To the question whether Facebook’s business model has disrupted the political information markets, I would, for now, answer yes.  Facebook has contributed to bringing unreasonable, uninformed voices into the arena. I for one do not want to be lead or have policy fed by impassioned, unreasonable voices, no matter what part of the spectrum they fall on.  What the political class may have to look at for in the near term is that democracy may be less of a facilitator of a peaceful transfer of power between its factions as the mob continues to peel away the scab.

 

 

It will be up to people, not tech, to make government not relevant

Peter H. Diamandis penned an article recently that discusses whether technology, particularly artificial intelligence, will make government irrelevant. Failure to keep up with private sector digitization combined with declining trust on the part of its citizens, argues Dr. Diamandis, contributes to emerging technology knocking government off of its dominant perch.

While I see government remaining behind the private sector in the adoption of artificial intelligence, I don’t see the concept of government going away anytime soon.  If anything, at least in the short and intermediate run, emerging technologies are going to be used to augment what government does.

In addition, at the risk of sounding metaphysical, until humans can abandon corporeal form, they will always need access to physical infrastructure in order to get to work or entertainment venues or have goods transported between physical points.

Part of government’s role, the role that allows it to maintain its dominant perch, is its responsibility for maintaining and administering physical space.  Government in the United States, through its public works initiatives, leverages less than five percent of total national capital to carry out this role.

The American Public Works Association defines public works as the following:
“Public works is the combination of physical assets, management practices, policies, and personnel necessary for government to provide and sustain structures and services essential to the welfare and acceptable quality of life for its citizens.”

Public works is an increasingly information intensive endeavor and rather than allowing an emerging information economy disrupt government’s public management of physical jurisdiction, I see government using the information markets to strengthen its influence and control.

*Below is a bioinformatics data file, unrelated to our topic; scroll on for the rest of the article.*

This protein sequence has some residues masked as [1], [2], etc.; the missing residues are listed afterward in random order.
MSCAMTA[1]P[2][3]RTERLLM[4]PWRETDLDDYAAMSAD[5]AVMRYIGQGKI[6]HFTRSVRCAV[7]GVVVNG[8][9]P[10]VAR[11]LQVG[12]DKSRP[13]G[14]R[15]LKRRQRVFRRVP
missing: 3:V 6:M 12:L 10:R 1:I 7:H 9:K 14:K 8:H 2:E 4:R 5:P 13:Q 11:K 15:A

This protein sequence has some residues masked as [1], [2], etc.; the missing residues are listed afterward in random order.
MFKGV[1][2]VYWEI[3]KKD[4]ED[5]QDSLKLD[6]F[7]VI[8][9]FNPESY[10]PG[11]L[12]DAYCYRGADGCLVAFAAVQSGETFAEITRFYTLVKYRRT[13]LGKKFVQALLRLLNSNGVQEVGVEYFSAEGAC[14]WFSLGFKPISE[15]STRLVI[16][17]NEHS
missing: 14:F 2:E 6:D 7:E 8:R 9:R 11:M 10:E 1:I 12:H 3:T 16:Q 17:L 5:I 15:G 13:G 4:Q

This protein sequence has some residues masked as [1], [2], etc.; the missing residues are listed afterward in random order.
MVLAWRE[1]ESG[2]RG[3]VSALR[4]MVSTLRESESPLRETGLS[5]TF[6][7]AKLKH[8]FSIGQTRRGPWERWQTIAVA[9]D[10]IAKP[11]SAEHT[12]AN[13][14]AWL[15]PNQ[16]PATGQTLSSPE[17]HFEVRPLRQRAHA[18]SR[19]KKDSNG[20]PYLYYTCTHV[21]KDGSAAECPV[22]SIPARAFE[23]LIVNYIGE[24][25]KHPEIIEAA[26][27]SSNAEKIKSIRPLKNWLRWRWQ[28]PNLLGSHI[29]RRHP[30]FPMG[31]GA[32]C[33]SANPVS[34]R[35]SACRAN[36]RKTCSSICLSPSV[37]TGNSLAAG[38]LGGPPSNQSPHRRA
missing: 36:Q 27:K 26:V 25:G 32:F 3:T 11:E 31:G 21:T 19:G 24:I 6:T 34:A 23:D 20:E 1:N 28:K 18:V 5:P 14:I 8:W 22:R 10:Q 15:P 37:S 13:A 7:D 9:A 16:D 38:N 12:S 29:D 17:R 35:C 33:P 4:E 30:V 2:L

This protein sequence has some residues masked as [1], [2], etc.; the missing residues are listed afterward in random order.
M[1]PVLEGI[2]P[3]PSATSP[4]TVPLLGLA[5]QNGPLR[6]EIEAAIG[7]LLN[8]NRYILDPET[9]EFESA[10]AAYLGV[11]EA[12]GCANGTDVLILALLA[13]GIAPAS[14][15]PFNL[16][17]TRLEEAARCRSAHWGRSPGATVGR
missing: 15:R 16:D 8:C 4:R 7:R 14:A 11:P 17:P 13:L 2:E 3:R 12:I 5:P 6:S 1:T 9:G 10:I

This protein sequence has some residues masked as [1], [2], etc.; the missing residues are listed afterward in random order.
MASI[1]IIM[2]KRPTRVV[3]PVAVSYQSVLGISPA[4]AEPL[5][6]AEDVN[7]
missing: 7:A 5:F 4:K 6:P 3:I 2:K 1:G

Some local and state governments are at the crossroads when it comes to extracting, organizing, and leveraging information and information technology in order to maintain their viability.  As Michael Ward wrote in 2015 during an assessment of the use of information technology by local and state government in Massachusetts, many of the Bay State’s agencies were not taking full advantage of data especially when it comes to determining how effective their local and state government programs are.

What Mr. Ward found were local and state agencies in general and public works agencies in particular using inadequate work order systems, relying instead on antiquated technology such as Post-it notes and e-mail.  He also found that in the era of big data, machine learning, and deep learning that not only were data entry skills lacking, but also lacking were the skills necessary for analyzing data.

But government, at least on the local and state level, doesn’t appear quite ready to abdicate its role in developing or deploying public infrastructure due to a failure to use data adequately.  One example is local government exploration of the use of geographic information system technology for public works projects.

National Geographic defines a geographic information system as a computer system for capturing, storing, checking, and displaying data related to positions on Earth’s surface.  There is an efficiency resulting from this type of mapping tool as it allows various amounts of data, i.e., vegetation, buildings, roads, etc., to be shown on one map. Combining various types of data allows easier analysis of patterns and relationships.

ESRI, in a 2006 white paper, provided examples of best practices for local governments that choose to use this tool for data gathering and management.  Extracting and sharing data within public works agencies and with other local government agencies is one benefit.  According to ESRI, public works employees can tap into data collected by GIS in order to create maps,, design new projects, build infrastructure, and manage existing assets.

But if information technology such as GIS exist, why the concern that government may become irrelevant as a result of emerging technologies such as artificial intelligence, deep learning, and machine learning?  Is it just wishful thinking on the part of libertarian-leaning technologists?  Is it a belief that technology is deterministic of how political power is going to be balanced or exercised? Is it the perception that government is notoriously slow to respond to change?

The answers to the above questions may be “yes”, but I believe that the existence or relevance of institutions such as government lays in the hands of the humans that created them.  Government and politics are social relationships that may be enhanced by technology.  Technology does shape how social and political actors engage each other, whether from attending a town hall meeting in person in 1960 to listening in via telephone in 1984 to streaming it live and watching on a smart phone in 2018. It won’t change, however, the need for humans to form factions that compete against one another for the control and management of public resources.

Government will remain relevant. In what form is always the question.